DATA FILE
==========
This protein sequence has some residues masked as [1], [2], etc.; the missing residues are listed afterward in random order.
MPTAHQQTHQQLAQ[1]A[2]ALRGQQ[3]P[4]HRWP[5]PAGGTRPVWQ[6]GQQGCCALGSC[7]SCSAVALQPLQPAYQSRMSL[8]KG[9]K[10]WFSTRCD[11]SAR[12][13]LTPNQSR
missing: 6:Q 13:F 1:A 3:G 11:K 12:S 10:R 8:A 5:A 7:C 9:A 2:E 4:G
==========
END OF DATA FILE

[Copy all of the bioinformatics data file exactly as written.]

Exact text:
This protein sequence has some residues masked as [1], [2], etc.; the missing residues are listed afterward in random order.
MPTAHQQTHQQLAQ[1]A[2]ALRGQQ[3]P[4]HRWP[5]PAGGTRPVWQ[6]GQQGCCALGSC[7]SCSAVALQPLQPAYQSRMSL[8]KG[9]K[10]WFSTRCD[11]SAR[12][13]LTPNQSR
missing: 6:Q 13:F 1:A 3:G 11:K 12:S 10:R 8:A 5:A 7:C 9:A 2:E 4:G